Both teams came into the game on the second night of a back-to-back, with the Wild grabbing an overtime win Friday in Dallas. The division-rival Blues also won that night in OT. Things looked pretty equal in the first period. It was scoreless, but there were some close chances. Let's give credit right now to Niklas Backstrom for some good saves in goal.

It could have been the even play from the two clubs, but I kept thinking "playoff hockey" as I watched the game. The fact that I watched the game live in the lower bowl with my brother may have something to do with that, since you get a faster, you-can-see-the-stickwork version of the game. I can't quite pinpoint it; the game just had a competitive nature that I liked.

The Minnesota during warm ups Saturday at the Xcel Energy Center.

Get the scoring started
So, the Blues struck first in the second period, taking a 1-0 lead after a poor clearing attempt from Wild defenseman Keith Ballard. It was disappointing, because at the time I thought this could be one of those 1-0 final scores.

Mikko Koivu netted a nice top-shelf goal to tie it up, however. As I Tweeted to Judd Zulgad from 1500 ESPN Radio, I guess Koivu heard him on the radio that morning. Zulgad pointed out that both Koivu and Charlie Coyle were on their way to going the month of November without a goal. The tally was only Captain Koivu's third goal this season.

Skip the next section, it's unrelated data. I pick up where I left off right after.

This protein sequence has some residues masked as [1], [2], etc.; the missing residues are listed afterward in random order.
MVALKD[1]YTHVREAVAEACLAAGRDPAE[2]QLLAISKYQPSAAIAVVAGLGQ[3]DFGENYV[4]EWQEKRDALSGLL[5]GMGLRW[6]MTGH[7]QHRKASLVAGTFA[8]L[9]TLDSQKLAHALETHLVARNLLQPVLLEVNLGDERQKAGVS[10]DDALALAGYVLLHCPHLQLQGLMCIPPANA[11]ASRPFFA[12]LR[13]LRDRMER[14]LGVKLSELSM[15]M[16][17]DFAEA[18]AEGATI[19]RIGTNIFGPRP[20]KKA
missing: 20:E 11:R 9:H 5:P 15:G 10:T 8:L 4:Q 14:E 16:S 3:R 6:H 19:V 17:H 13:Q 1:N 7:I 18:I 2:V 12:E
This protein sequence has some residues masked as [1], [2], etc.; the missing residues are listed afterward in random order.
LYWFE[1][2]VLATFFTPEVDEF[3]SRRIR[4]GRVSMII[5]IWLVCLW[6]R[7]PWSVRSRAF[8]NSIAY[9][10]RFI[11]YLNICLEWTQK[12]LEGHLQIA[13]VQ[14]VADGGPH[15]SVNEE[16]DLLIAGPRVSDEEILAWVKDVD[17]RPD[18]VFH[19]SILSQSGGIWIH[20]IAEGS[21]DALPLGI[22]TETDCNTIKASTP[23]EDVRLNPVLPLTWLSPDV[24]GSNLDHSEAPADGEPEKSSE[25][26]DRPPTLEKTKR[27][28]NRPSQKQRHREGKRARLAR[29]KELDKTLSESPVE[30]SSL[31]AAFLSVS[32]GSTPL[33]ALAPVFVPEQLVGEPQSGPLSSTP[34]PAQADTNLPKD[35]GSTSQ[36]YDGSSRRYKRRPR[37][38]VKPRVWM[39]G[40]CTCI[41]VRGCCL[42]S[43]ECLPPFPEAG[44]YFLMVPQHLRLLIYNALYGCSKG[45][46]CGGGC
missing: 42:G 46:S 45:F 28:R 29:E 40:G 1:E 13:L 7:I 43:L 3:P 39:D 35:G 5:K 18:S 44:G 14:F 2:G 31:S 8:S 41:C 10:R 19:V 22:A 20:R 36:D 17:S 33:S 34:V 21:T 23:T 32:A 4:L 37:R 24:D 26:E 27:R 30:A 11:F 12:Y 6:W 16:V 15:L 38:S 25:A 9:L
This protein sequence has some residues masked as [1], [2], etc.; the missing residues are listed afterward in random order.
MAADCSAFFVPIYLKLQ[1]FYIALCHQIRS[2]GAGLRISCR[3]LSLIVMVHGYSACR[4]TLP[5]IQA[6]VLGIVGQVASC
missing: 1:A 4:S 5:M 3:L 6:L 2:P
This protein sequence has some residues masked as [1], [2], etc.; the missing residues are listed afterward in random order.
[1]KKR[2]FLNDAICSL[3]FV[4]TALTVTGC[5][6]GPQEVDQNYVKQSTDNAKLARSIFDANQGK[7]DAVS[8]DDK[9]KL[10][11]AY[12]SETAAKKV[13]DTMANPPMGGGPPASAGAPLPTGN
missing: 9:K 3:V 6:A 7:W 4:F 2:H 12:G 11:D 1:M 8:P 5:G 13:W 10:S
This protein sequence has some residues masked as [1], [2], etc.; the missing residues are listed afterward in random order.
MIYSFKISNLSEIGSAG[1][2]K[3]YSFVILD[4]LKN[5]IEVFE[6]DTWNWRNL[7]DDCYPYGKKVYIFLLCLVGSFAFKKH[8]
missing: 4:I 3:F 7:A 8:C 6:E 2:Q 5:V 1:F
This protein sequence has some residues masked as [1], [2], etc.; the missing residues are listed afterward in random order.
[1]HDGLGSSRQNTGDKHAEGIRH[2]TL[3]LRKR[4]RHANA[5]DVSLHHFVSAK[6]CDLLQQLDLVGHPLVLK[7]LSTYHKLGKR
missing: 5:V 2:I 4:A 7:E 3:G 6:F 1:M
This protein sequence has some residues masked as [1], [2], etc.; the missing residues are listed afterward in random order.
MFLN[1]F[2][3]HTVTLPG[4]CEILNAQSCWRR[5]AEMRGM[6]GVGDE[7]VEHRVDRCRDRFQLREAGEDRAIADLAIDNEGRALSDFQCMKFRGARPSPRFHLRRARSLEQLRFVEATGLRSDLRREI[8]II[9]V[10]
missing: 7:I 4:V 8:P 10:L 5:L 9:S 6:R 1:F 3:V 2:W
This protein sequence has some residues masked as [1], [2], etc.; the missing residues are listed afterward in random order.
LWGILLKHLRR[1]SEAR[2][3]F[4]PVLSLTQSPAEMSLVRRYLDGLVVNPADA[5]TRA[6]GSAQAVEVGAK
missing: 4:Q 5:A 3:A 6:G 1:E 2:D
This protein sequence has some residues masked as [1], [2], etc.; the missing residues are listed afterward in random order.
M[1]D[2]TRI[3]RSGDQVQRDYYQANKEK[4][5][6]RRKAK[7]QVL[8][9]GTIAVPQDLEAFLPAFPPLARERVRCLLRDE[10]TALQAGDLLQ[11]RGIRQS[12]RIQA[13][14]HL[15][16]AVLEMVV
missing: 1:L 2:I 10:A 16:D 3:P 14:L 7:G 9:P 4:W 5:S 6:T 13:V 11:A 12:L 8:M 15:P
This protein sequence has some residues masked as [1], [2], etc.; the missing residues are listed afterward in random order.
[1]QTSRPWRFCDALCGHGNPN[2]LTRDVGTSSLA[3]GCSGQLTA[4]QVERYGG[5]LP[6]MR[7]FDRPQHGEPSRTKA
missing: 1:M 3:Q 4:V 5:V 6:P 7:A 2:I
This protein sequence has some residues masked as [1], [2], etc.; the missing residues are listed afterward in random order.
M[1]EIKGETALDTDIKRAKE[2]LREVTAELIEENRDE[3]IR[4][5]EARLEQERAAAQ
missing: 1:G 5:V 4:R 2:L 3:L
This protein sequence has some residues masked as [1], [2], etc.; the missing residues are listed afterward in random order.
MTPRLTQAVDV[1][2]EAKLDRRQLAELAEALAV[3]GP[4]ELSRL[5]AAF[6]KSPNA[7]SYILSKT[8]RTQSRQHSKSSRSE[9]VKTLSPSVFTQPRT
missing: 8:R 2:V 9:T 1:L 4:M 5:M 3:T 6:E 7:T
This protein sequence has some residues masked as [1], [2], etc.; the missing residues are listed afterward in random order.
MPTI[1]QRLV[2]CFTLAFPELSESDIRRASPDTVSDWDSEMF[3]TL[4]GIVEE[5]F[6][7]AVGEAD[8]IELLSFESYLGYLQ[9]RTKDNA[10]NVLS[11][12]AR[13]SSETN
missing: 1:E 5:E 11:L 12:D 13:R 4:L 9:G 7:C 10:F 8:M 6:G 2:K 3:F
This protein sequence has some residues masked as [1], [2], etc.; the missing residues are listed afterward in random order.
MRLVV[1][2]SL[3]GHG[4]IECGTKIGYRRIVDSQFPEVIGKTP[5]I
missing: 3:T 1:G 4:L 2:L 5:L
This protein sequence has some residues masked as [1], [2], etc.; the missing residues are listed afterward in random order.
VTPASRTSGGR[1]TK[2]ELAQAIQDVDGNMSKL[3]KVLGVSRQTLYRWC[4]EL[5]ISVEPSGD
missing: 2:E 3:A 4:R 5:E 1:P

As expected, the Blues weren't afraid to throw the bodies around. Late in the second, Kevin Shattenkirk got a major penalty and a game misconduct for checking Ryan Carter from behind, sending him head first into the boards.

Power play... big deal
On the resulting 5-minute major power play for the Wild, Zach Parise scored to put his team ahead 2-1 at the second intermission. Yes, that would be a power-play goal. I will continue to use sarcasm here and in my Tweets regarding power-play goals until the Wild figures out how to solve the usually-disastrous man advantage play.

The power play is still not clicking, at 7-for-73 and ranked 29th in the NHL about two months into the season. That's a problem. And while it was great the Wild took the lead with a goal on the major penalty Saturday, let's emphasize that the penalty was a 5-minute major. That means that unlike a minor, where the penalized player comes out of the box if the opposing team scores a goal, the team holding the advantage on a major penalty can score an unlimited amount of goals while the player stays in the box for five minutes.